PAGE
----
Guest Article: Romania: Ten Years of EU Membership

By Hunya, Gábor | Romanian Journal of European Affairs, June 2017 | Go to article overview

Guest Article: Romania: Ten Years of EU Membership


Hunya, Gábor, Romanian Journal of European Affairs


A story of mixed success

Ten years after its accession to the EU, Romanians keep showing a high rate of confidence in the European Union (68% tend to trust).3 They see the benefits of EU membership primarily in the freedom to travel and work abroad. 'Enthusiasm' was especially upbeat in the first two years of membership when more than 600,000 people left the country; another almost 300,000 emigrated in the following seven years (net migration balance according Eurostat). The number of those working or studying abroad temporarily is estimated at an additional 2.5 million.

Despite large emigration, Romania's economic growth has been remarkable: the volume of GDP grew by 30% between 2005 and 2015 in real terms, which is the third highest rate among the Central and East European EU members (EU-CEE) after Poland and Slovakia.4 Reflecting the effects of migration, price level and economic growth, per capita GDP at purchasing power parity (PPP) rose from 34% to 57% of the EU28 average in the same period. This fast pace of catching-up is especially remarkable compared with the previous ten years when the development gap hardly narrowed (32% in 1995 and 34% in 2005).

Closing the development gap between Romania and the EU cannot take place overnight, however, nor in a decade or two. In the EU-wide ranking, Romania has overtaken only Bulgaria, making it the second least developed Member State. Although we lack calculations of the contribution of EU membership to the improved macroeconomic performance, it is most likely that the accession has improved the legal stability, FDI inflow and financial transfers from Brussels have decisively contributed to Romania's economic growth. When going into detail, however, one discovers several shortcomings in the economic policy, doing business conditions and the rule of law. Many of these have to do with the premature EU accession and the slowdown of the pace of reforms in the post-accession period. Romania's institutions and administration are still not functioning well enough, therefore there is enough room for the country to fully benefit from EU membership.

Premature EU accession

The negotiations between 2000 and 2004 were spent with the transposition of the community rules and standards into the Romanian legal system and there was neither time nor capacity for their proper internalisation and implementation. In the 2006 monitoring report, the European Commission (EC) stated that 'the country made sufficient progress and would not put at risk the EU's core policies and its regulatory framework'.5 This positive view reflected the interest of the EC being in an enlargement-friendly mood similar to the EU member states which were ratifying Romania's accession treaty. When the European Court of Auditors (ECA) opposed the accession of Romania and Bulgaria on the grounds that EU money would not be spent efficiently, it was seen inopportune to change the process of accession.6 It was left to the new member states to step up reforms in their own interest.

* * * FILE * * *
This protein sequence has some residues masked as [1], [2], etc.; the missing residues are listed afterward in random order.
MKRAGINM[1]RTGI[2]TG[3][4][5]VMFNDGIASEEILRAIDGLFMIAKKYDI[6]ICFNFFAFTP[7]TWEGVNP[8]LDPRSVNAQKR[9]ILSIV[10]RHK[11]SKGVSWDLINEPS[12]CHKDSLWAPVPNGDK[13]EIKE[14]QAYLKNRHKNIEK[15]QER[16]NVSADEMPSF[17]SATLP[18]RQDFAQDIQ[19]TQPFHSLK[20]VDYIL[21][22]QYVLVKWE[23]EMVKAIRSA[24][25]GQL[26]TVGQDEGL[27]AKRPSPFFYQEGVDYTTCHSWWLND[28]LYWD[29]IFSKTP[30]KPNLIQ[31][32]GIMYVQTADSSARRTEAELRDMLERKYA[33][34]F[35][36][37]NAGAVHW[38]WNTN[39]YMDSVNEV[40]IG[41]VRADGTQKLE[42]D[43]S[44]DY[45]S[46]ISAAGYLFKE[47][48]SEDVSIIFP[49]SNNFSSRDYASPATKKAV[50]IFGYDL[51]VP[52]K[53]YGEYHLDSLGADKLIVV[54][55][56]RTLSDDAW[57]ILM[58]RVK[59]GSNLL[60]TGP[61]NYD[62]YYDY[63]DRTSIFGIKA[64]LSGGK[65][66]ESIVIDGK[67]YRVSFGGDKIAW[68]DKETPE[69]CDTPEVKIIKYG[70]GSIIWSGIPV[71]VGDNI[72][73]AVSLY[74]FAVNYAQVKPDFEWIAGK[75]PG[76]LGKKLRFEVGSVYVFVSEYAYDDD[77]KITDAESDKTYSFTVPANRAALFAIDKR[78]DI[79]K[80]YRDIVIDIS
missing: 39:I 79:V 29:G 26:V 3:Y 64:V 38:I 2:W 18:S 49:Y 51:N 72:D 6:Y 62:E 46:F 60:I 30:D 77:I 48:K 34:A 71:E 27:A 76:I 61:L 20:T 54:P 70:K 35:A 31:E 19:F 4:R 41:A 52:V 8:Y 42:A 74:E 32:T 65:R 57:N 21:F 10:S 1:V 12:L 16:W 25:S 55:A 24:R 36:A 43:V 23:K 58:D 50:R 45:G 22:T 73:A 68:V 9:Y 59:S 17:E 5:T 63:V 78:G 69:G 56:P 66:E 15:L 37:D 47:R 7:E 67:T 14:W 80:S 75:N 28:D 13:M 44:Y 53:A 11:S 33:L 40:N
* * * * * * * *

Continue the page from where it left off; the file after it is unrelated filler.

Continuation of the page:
The concern that Romania needed more time to prepare for accession, so that EU transfers could be absorbed in a more efficient way, has proved to be correct. Lack of institutional capacity and wide-spread corruption has hindered the country to fully benefit from EU funds. Out of the EUR 15.5 billion allocated to Romania under the EU cohesion policy in 20072013 (supplemented by EUR 3.4 billion national co-funding), only 75% could be spent by April 2016.7 The total sum used in Romania amounted to 1.5% of the cumulative GDP over seven years, one of the lowest shares among the new EU members. There have been some remarkable results nevertheless, including the expansion of water and sewage infrastructure and the modernisation of public heating systems, while the large amount of funds spent on road construction resulted only in a fragmented motorway network. (In the 2014-2020 period the allocated funds are two times higher comparing to the previous one. …

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